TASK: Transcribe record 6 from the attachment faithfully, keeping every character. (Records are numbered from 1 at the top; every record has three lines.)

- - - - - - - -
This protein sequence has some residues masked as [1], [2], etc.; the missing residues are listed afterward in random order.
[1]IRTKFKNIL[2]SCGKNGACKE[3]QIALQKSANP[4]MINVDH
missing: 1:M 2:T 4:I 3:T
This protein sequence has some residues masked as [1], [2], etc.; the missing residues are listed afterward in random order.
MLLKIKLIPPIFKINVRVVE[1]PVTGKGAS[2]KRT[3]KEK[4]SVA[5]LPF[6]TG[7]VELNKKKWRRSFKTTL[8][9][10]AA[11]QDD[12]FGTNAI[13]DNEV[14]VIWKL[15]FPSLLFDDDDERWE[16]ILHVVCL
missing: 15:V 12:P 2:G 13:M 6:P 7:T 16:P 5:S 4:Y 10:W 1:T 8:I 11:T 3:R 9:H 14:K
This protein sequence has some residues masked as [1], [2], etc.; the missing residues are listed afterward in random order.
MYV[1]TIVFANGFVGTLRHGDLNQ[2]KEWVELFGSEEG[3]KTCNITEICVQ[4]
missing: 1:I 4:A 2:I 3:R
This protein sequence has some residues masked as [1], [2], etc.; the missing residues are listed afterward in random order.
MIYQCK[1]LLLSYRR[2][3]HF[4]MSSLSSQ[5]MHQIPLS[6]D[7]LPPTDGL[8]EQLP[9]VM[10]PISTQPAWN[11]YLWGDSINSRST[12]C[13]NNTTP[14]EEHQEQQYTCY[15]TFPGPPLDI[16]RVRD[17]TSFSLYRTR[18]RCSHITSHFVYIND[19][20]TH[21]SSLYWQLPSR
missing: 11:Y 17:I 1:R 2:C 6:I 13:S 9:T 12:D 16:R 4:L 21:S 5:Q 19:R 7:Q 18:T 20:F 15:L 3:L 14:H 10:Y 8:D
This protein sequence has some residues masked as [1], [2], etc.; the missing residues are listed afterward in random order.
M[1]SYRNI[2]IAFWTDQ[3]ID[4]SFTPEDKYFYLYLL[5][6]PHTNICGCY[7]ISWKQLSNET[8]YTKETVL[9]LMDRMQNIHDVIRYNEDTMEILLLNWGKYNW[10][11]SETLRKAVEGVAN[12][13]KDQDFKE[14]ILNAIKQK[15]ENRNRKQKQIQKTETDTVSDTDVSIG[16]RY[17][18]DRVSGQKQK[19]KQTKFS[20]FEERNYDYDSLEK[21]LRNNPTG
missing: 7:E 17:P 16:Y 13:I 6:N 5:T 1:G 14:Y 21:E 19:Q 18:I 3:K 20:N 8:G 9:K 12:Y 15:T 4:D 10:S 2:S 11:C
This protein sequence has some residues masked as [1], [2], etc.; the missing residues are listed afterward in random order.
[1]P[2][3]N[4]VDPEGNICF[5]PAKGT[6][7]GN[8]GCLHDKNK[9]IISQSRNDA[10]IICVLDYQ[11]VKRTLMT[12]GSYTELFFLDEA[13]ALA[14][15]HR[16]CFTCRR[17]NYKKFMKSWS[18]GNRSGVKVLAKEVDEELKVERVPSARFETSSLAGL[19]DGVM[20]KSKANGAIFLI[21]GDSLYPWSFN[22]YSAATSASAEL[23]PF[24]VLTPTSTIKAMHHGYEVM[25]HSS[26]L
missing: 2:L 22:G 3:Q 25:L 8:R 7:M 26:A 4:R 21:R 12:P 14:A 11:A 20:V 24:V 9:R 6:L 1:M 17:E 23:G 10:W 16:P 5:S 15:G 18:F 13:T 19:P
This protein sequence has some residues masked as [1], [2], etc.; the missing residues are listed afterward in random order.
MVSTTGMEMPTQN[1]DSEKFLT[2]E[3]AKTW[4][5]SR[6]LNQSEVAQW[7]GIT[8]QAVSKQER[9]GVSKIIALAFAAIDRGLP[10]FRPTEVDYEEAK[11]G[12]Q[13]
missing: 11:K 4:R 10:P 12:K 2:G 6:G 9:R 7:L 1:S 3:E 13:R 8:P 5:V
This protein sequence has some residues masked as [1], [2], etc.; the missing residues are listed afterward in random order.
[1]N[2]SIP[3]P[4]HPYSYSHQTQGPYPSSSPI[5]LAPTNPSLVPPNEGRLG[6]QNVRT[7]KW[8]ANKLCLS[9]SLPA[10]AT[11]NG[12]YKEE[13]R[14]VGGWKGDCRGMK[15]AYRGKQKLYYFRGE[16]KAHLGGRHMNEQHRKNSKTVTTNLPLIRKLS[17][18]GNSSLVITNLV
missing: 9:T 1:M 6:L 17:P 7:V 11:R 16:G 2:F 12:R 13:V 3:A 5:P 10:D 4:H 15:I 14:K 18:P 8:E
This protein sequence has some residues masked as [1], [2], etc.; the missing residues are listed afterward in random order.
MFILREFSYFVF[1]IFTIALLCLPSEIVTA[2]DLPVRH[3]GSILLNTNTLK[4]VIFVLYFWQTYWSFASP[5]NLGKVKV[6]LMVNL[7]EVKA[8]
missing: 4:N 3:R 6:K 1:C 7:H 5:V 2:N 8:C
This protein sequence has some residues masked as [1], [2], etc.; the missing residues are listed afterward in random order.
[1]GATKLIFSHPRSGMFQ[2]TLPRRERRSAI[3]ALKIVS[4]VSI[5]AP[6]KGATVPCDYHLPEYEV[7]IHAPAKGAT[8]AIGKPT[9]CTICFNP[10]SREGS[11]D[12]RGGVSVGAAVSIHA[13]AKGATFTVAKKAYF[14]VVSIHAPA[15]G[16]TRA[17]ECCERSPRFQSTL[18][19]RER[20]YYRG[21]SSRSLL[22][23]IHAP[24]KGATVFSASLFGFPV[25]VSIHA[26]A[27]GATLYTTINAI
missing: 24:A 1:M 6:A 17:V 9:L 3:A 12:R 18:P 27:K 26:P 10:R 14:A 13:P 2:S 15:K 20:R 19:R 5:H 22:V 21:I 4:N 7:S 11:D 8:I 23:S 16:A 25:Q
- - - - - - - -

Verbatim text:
This protein sequence has some residues masked as [1], [2], etc.; the missing residues are listed afterward in random order.
[1]P[2][3]N[4]VDPEGNICF[5]PAKGT[6][7]GN[8]GCLHDKNK[9]IISQSRNDA[10]IICVLDYQ[11]VKRTLMT[12]GSYTELFFLDEA[13]ALA[14][15]HR[16]CFTCRR[17]NYKKFMKSWS[18]GNRSGVKVLAKEVDEELKVERVPSARFETSSLAGL[19]DGVM[20]KSKANGAIFLI[21]GDSLYPWSFN[22]YSAATSASAEL[23]PF[24]VLTPTSTIKAMHHGYEVM[25]HSS[26]L
missing: 2:L 22:G 3:Q 25:L 8:R 7:M 26:A 4:R 21:R 12:P 14:A 11:A 20:V 24:V 9:R 6:L 1:M 17:E 23:G 10:W 16:P 5:S 15:G 18:F 13:T 19:P